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SplintUK

Zoro's been all over the sky

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I had a 2nd attempt at autoguiding on m31 tonight using my synguider on my travelscope 70, with my imaging setup an HEQ5 with Equinox 80 and a modded EOS 300d. I had shutter lockup on and delay set to 3s. This is the (frustrating) result of my 15m subs...

post-12157-0-86600600-1352589392_thumb.jpgpost-12157-0-86600600-1352589392_thumb.j

Anyone got any good ideas? All of my 10m plus subs seem to have similar Z or s shaped star trails. I know I'm doing something wrong, but not sure what...

Thanks for your help,

Dan

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Have you got your balance and polar alignment finely tuned? I know if I don't then I get wonky looking stars like yours!

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you could always try some shorter exposures, like 20 x 3 mins your core will not look as blown either with a shorter exposure

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Was your guide star close to M31? If not, that would couse field rotation.

Are you sure the synguider was locked on to the guide star throughout? I don't have one but I've read they do not signal when the guide star has been lost.

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It's hard to say if it lost then regained lock as m31 was basically straight up so looking at the back of the guider (or camera for that matter) was rather tricky. Plus I wanted to keep my distance from it during exposure so I didn't introduce vibrations.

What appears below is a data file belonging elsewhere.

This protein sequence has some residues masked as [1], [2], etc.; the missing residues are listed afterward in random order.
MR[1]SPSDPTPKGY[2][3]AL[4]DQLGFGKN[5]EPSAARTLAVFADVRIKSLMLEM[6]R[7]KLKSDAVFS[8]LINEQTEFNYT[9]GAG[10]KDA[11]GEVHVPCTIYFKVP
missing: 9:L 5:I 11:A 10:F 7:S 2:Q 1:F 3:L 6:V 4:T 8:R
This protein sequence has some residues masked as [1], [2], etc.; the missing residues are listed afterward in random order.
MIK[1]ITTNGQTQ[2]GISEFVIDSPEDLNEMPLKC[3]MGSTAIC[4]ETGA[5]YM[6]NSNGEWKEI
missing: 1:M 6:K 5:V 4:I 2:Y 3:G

I was wondering if its just a bad idea to be shooting close to zenith and perhaps that had a bearing?

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you could always try some shorter exposures, like 20 x 3 mins your core will not look as blown either with a shorter exposure

I'm actually more interested in learning how to auto guide than the actual result at the minute. My thinking is that once I've got it down pat, I can then start experimenting with length of sub etc, but for now I want to push the limits of exposure length and get good feedback of when the guiding goes wrong. From that standpoint I guess I learned a lot from last night.

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It's hard to say if it lost then regained lock as m31 was basically straight up so looking at the back of the guider (or camera for that matter) was rather tricky. Plus I wanted to keep my distance from it during exposure so I didn't introduce vibrations.

I was wondering if its just a bad idea to be shooting close to zenith and perhaps that had a bearing?